A new report concludes that the homes of poor and largely black neighborhoods in Franklin County have been overvalued for tax purposes for much of the past decade.
The report, commissioned by Franklin County Auditor Michael Stinziano, found that the houses of neighborhoods including parts of Linden, south side and hilltop, were valued at more than their selling values over at least nine years between 2010 and 2019. In some cases, researchers found that properties were overvalued by up to 50%.
In contrast, the report found that homes in the wealthier and largely white neighborhoods such as Italian Village, Victorian Village, Olde Towne East, and Grandview Heights have been dumped for much of the decade.
“Our review (…) concluded conclusively that low-income predominantly black neighborhoods are routinely overvalued for property tax assessments relative to their sale values, while white majority income neighborhoods are high are regularly undervalued, ”concluded the study, prepared by the Kirwan Institute for the Study. race and ethnicity at Ohio State University.
What did the study reveal?
Inaccuracies in valuations were most pronounced before 2015, when home values in some urban neighborhoods plunged during the housing crash. But these inaccuracies continued to a lesser degree in some neighborhoods thereafter, concluded the report, which is available at the website of the auditor.
Michael Outrich, a Kirwan Institute researcher who led the study, noted that it is impossible to know the race or income of specific properties that were overvalued or undervalued, only racial makeup and income. neighborhoods of houses.
Stinziano said the report validated some of the concerns he had when he took office in 2019.
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“When I was running, in 2018, one thing I often heard from homeowners was that their value was not properly reflected in their home,” said Stinziano.
Stinziano said he commissioned the study from the Kirwan Institute after a previous audit of the county’s last comprehensive reassessment in 2017 suggested improvements to the audit process.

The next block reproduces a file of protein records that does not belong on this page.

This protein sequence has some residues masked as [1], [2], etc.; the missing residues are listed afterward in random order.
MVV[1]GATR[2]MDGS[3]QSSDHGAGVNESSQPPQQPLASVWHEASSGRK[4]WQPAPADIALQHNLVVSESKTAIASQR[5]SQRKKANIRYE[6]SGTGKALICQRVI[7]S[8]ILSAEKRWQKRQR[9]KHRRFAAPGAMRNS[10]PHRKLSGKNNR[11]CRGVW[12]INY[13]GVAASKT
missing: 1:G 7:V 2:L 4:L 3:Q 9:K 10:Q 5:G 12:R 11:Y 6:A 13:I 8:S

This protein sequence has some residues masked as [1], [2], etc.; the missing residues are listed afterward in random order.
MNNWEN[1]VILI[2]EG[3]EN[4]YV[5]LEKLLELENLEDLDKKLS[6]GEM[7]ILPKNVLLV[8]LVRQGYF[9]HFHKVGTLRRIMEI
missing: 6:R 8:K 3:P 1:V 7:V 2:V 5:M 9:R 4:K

Stinziano said his office is making several changes to try to better match valuations to values. Among them: improving the way properties are “ranked” to better reflect actual condition; have more than one appraiser review the properties to eliminate bias; and more narrowly defined neighborhoods to better capture comparable sales.
One of the reasons the value gaps have persisted is that homeowners in white and wealthy neighborhoods are more likely than other homeowners to challenge their property’s value to the County Review Board, according to the report.
While there is no charge to file a dispute, some homeowners may be discouraged because they have to take time off work or hire a lawyer.
“There is a certain cost to contesting the evaluations,” said Outrich, of the Kirwan Institute. “If you want to challenge the validations, it’s not cheap, and you just don’t see that level of determination in low-income black neighborhoods. We don’t know if it’s a lack of ‘commitment or if the cost-benefit ratio is simply’ it’s not worth it. ‘
Cross-race home value gap widens in Franklin County
The report also documented the differences in home values between white and black neighborhoods over the past decade in Franklin County.
The report found that in 2019, homes in predominantly white neighborhoods were selling for an average of $ 148 per square foot, while homes in predominantly black neighborhoods were selling for $ 85 per square foot.
This gap widened from $ 55 to $ 63 between 2010 and 2019. Homes in black neighborhoods, however, appreciated more as a percentage over the decade – 85% from 2010 to 2019 versus 46% for neighborhoods. white.
“Racial disparities persist and continue to grow”
Either way, houses in white neighborhoods remain much more valuable than those in predominantly black neighborhoods.
“Racial disparities persist and continue to grow between white and predominantly black neighborhoods,” the report revealed.
The report focused on racial disparities and did not take into account other factors that may influence house values, such as municipality, crime, schools, house condition or proximity to amenities. The report also stops in 2019, before a real estate explosion pushes values up by more than 20% in central Ohio, and more in some predominantly black neighborhoods such as Linden, Milo-Grogan, Driving Park and South of Main.